Or could you?

I’ve also been thinking about Aaron’s senior speech, in which he gets stuck on a chair lift arguing about environmental protection with a man whose family has been in the coal industry for generations and who dismisses Aaron as an ignorant New York liberal. The argument is short-lived, as Aaron finds himself at a loss for words and concedes, “I don’t know what I’m talking about.” Aaron argues that while BC students might be prepared to talk about “the issues,” passionately and convincingly, with those with similar ideas and from similar backgrounds, perhaps we are not as prepared to encounter, talk to, listen to, “the other.” Aaron felt he had not been taught enough, and so he had not practiced enough, to talk to his chair lift companion.

Could you? Should you? Would you bother? Could you convincingly — and respectfully — explain the problem with “princess” to someone not versed in the same gender lingo that rolls off your tongue? Would it be worth your time? Or just an eye roll? The world where Aaron is dismissed as a “New York liberal” and where any young girl is assumed to aspire to princess-hood, will most probably not be the world you will find on your college campuses next year.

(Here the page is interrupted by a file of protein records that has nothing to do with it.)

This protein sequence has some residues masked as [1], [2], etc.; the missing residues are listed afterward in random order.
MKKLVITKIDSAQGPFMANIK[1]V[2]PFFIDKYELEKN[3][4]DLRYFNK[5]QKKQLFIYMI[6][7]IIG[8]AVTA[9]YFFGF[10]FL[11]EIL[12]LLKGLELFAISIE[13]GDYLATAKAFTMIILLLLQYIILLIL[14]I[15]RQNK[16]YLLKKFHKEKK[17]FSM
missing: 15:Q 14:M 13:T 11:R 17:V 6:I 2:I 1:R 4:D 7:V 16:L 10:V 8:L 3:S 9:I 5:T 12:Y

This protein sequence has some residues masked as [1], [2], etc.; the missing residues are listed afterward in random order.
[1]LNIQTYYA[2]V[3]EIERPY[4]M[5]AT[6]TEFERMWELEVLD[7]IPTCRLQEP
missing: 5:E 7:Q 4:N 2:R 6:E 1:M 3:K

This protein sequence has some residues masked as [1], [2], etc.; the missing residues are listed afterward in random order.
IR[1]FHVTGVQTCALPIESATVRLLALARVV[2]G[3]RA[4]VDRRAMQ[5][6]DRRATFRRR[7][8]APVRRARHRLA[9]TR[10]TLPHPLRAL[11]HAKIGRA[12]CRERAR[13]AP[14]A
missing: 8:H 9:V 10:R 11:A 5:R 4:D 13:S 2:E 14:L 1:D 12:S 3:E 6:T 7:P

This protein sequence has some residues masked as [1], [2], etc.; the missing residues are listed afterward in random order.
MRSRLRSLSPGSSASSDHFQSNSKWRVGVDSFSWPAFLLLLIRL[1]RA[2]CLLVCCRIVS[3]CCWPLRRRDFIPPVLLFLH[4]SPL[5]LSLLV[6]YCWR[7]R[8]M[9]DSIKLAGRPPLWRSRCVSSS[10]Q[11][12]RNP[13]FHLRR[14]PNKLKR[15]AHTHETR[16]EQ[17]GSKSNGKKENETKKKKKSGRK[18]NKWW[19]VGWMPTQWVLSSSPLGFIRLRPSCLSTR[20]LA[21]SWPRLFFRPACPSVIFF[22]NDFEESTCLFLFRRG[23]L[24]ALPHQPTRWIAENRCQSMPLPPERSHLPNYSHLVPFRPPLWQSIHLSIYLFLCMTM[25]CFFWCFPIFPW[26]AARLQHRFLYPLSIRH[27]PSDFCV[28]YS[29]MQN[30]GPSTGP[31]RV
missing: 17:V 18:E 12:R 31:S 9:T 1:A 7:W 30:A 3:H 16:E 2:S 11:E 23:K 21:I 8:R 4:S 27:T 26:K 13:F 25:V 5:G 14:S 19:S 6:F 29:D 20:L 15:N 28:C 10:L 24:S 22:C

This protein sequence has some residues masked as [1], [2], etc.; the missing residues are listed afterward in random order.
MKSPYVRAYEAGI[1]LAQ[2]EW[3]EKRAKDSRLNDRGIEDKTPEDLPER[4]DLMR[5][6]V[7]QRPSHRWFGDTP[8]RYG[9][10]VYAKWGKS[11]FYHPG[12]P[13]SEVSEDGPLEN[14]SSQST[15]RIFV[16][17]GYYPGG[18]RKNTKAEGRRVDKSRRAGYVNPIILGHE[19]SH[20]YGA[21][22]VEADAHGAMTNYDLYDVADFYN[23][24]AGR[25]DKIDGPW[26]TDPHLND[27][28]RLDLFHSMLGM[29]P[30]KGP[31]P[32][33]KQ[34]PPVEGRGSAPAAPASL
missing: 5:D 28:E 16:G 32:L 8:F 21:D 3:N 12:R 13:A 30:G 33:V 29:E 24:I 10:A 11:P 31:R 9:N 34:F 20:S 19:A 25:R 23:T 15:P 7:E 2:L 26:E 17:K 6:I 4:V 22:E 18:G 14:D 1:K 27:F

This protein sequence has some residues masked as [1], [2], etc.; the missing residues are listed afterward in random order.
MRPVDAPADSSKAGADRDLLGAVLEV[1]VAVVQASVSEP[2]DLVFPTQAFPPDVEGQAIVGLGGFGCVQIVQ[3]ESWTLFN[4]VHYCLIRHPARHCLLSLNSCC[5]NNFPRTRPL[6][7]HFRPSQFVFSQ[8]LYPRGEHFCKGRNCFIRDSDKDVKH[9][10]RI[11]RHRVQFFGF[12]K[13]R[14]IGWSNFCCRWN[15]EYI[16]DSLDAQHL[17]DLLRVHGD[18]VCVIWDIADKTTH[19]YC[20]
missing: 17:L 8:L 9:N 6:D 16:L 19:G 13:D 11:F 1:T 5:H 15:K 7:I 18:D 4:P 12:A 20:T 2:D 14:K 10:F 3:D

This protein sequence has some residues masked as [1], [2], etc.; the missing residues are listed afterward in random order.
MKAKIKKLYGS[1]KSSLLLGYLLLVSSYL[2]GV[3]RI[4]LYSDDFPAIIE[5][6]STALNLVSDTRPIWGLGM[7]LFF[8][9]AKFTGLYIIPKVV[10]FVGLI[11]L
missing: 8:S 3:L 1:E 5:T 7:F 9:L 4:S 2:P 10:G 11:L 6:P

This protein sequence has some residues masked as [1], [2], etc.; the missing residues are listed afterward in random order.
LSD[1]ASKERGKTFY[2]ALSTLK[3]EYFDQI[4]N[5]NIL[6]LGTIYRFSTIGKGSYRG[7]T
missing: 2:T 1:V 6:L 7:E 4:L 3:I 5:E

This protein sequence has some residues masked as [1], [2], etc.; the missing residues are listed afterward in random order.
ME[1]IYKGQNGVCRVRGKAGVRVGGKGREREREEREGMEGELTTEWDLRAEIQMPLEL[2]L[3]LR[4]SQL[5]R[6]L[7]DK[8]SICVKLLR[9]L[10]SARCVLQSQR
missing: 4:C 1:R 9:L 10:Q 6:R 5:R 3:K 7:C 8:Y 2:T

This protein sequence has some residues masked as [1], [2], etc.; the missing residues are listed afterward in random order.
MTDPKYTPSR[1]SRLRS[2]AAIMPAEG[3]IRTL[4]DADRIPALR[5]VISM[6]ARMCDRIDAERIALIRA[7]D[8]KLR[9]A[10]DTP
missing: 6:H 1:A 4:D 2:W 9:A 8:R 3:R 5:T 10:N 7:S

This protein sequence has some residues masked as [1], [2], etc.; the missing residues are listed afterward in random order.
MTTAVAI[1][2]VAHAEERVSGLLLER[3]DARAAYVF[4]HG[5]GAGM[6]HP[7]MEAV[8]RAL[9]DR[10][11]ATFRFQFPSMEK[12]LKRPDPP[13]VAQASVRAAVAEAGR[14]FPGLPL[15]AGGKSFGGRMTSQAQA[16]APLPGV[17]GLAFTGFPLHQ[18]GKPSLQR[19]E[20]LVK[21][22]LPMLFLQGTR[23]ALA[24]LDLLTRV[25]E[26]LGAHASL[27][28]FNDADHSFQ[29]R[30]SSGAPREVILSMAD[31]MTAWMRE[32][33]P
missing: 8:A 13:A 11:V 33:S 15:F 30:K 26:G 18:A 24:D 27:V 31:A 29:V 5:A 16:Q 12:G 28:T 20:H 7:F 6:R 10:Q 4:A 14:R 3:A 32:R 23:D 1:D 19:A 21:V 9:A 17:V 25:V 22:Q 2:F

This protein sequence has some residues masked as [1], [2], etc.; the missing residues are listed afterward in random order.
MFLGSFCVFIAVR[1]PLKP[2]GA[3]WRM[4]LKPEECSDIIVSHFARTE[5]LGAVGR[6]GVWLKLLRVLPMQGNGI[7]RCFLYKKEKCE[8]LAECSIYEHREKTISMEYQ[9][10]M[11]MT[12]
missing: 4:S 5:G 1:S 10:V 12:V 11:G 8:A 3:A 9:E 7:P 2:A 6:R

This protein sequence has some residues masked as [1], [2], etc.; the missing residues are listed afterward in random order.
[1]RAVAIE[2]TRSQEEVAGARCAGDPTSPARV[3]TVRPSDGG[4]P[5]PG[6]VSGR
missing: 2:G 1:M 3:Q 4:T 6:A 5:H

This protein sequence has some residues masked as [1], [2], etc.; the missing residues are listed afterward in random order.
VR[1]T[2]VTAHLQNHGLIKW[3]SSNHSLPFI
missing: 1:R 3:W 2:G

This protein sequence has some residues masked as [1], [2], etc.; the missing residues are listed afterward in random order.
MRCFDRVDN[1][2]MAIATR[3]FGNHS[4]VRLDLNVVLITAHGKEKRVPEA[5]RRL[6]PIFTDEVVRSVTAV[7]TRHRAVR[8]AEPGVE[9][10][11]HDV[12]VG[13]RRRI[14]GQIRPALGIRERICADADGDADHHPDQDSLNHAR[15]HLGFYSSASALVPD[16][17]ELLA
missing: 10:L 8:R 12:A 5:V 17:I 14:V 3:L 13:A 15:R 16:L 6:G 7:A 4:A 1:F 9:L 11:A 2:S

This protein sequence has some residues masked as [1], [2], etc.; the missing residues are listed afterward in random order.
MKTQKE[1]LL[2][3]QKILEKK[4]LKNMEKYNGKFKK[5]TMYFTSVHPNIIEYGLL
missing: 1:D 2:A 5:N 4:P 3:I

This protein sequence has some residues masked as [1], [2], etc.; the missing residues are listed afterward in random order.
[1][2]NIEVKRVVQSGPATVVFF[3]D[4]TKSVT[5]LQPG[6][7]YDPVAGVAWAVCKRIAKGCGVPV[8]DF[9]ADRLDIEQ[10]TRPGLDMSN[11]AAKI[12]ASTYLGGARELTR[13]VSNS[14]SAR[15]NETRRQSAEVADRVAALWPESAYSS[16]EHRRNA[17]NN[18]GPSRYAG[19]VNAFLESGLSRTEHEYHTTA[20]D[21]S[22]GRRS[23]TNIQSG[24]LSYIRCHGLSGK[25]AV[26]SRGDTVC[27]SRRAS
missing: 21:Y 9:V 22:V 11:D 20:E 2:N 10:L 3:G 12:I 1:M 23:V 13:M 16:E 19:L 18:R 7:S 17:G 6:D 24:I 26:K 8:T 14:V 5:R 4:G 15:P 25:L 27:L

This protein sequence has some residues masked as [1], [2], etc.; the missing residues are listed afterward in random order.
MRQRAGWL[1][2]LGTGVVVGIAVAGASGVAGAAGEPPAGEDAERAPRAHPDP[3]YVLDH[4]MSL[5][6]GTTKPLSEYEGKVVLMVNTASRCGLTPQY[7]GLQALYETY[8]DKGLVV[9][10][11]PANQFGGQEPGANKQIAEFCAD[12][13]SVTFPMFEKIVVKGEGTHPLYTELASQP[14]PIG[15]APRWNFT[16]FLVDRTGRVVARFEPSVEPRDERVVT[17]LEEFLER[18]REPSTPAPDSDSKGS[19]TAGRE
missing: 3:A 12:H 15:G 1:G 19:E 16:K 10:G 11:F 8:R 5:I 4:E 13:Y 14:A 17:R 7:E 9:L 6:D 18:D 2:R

I’ve also been thinking of Gil’s senior speech in which he ruminates on where his unexpected senior year has taken him and ponders the irony that “Instead of attending a school where [he] would have to shave [his] head and refer to [his] superiors as Sir, [he is] going to a school where the student body accused [it] of cultural appropriation after the serving of bad sushi and fried chicken.” A now “viral” New Yorker article from last week refers to this same incident at Oberlin that Gil mentioned.

In this article on the current college climate, Nathan Heller uses Oberlin as a perhaps-extreme case-in-point and argues that “schools across the country have been roiling with activism that has seemed to shift the meaning of contemporary liberalism.” He also describes students at Emory “complain[ing to the administration] of being traumatized after finding ‘Trump 2016’ chalked on campus.” Heller finds a college world where, presumably, unlike at Disney World and on the ski lift, “both the activists and their opponents were multicultural, educated, and true of heart.”